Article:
Donate to SANBS and you could win a ticket to the Global Citizen Concert


The SANBS has announced a critical blood shortage. Donors can earn tickets to the Global Citizen Festival: Mandela 100

You can now give back for a good cause and stand a chance to win tickets to this increadible concert too. Sounds like a double win if you ask me. I know what you’re thinking, Tammm how do we get tickets. See below!

The South African National Blood Service (SANBS) and Global Citizen announced a partnership to highlight the importance of donating blood #ForLife. Global Citizen wants to motivate young South Africans to donate blood to earn tickets to the Global Citizen Festival: Mandela 100, a free-ticketed event on Sunday, 2 December 2018 at the FNB Stadium in Johannesburg.

Most South Africans will need a blood transfusion at some point in their lives. Alarmingly, less than 1% of South Africans regularly donate blood. One person donating blood can save a minimum of three lives. I’m a regular blood donor, are you? If not, why? It really isn’t that painful and they give you free cookies.

Adding to this, a whole generation is being lost to the donor community due to aging and health challenges. With an older generation unable to donate, millennials and younger adults are increasingly crucial to our country’s future blood sustainability.

“Despite SA’s youth forming almost 50% of the population, we are critically low on donors. To increase donations, we have partnered with Global Citizen to engage the youth to donate between now and 22 November 2018 to earn tickets to the Global Citizen Festival Mandela 100. It is our sincere hope that they will continue to donate once the Mandela 100 campaign is over and truly prove themselves as the generation that saves lives,” says Silungile Mlambo, spokesperson for The South African National Blood Service.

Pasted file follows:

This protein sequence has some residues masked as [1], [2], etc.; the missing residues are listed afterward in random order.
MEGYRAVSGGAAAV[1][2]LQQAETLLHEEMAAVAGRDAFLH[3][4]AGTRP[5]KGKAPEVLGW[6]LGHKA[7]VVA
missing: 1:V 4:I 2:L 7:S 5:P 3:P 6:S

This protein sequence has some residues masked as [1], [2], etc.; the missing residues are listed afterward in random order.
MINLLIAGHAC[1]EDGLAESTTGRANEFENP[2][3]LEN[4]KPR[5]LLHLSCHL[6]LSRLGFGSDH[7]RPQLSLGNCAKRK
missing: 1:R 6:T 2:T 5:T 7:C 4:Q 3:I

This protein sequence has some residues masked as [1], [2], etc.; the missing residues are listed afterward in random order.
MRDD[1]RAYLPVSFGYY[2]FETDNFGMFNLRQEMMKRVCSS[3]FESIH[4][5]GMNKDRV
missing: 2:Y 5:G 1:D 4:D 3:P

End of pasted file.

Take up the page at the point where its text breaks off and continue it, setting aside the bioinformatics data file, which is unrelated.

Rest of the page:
“Health is a basic need and those living in extreme poverty rely on government resources to help them when necessities like blood transfusions are needed. Reserves in South Africa are at critically low levels, those who are not able to go to private hospitals suffer the most. We are thrilled to support this initiative and encourage Global Citizens to make regular blood donations their responsibility. It just takes 20 minutes, and with blood drives all over the country, it’s never been easier. What’s more, one unit of blood can potentially save three lives,” said Thato Noinyane, Global Citizen Partnerships Manager.

To earn tickets to the Global Citizen Festival: Mandela 100 on 02 December 2018, donors can take action and give critically needed blood. Participants can visit any SANBS donor centre or mobile drive in South Africa until 22 November 2018.  By donating blood during this time,  SANBS blood donors stand to earn two tickets each, including flights (for donors outside of Gauteng), accommodation, dinner and breakfast the following morning, with transfers to and from the Festival.

For full details on how and where to donate to earn your tickets, visit Winners will be contacted via telephone on 26 November 2018.

For more information, please engage with SANBS and Global Citizen on Twitter and Facebook, using #ForLife @SANBS @TheSANBS #GlobalCitizenFestivalSA #BetheGeneration


I truly believe in this campaign and that is why I have chosen to share it on my platform. Please donate blood, you never know when you may need it.

About Global Citizen 
Global Citizen is a social action platform for a global generation that wants to solve the world’s biggest challenges. On the platform Global Citizens can learn about issues, take action on what matters most and join a community committed to social change. We believe we can end extreme poverty by 2030, because of the collective actions of Global Citizens across the world. Over the last five years, Global Citizens around the world have taken over six million actions to solve the world’s biggest challenges. To date, the actions by our global community have resulted in 120 commitments and policy announcements from leaders, including financial aid valued at over $25 billion that will directly impact the lives of 656 million people.


Photo by Valentin Salja on Unsplash


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